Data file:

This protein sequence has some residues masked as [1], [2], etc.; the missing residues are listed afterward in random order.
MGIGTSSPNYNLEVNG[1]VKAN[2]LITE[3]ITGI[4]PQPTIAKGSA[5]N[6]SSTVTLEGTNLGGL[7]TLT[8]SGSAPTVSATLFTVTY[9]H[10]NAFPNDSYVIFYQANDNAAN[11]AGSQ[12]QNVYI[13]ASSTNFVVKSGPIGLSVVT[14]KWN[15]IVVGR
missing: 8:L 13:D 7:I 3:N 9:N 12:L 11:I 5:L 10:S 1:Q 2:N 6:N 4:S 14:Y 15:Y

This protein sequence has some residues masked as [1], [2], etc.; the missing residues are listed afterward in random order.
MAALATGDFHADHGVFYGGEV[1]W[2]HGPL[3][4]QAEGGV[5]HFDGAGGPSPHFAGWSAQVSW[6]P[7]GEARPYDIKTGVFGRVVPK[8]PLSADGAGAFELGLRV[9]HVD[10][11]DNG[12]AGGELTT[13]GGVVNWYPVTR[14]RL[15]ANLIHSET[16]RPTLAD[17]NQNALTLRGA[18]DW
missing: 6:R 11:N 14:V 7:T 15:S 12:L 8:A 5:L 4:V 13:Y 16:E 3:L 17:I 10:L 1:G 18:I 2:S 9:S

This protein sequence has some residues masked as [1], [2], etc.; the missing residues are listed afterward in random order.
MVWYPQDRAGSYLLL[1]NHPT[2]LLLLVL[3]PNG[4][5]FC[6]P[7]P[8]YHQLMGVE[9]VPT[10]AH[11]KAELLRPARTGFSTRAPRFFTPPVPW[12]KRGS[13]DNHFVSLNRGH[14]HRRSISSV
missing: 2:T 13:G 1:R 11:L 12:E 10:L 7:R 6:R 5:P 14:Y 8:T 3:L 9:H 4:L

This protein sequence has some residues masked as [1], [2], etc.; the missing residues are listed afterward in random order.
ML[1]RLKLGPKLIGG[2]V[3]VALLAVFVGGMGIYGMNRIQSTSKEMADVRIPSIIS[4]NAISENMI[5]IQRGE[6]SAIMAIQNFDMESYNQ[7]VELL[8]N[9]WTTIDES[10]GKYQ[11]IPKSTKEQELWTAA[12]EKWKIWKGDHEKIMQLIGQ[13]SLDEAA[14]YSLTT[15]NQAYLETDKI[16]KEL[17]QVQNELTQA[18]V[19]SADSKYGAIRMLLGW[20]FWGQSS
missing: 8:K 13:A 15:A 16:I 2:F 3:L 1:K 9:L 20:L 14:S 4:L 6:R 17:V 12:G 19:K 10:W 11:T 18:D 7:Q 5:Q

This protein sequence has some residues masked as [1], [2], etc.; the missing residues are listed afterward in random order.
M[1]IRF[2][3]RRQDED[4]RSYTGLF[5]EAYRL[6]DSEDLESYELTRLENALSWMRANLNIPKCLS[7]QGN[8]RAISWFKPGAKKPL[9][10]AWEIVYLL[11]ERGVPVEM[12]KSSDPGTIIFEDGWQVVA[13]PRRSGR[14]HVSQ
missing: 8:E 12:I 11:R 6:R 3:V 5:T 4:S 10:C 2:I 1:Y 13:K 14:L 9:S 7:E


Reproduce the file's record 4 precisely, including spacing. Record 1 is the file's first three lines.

This protein sequence has some residues masked as [1], [2], etc.; the missing residues are listed afterward in random order.
ML[1]RLKLGPKLIGG[2]V[3]VALLAVFVGGMGIYGMNRIQSTSKEMADVRIPSIIS[4]NAISENMI[5]IQRGE[6]SAIMAIQNFDMESYNQ[7]VELL[8]N[9]WTTIDES[10]GKYQ[11]IPKSTKEQELWTAA[12]EKWKIWKGDHEKIMQLIGQ[13]SLDEAA[14]YSLTT[15]NQAYLETDKI[16]KEL[17]QVQNELTQA[18]V[19]SADSKYGAIRMLLGW[20]FWGQSS
missing: 8:K 13:A 15:A 16:I 2:F 3:L 1:K 9:L 20:L 14:S 4:L 6:R 17:V 12:G 19:K 10:W 11:T 18:D 7:Q 5:Q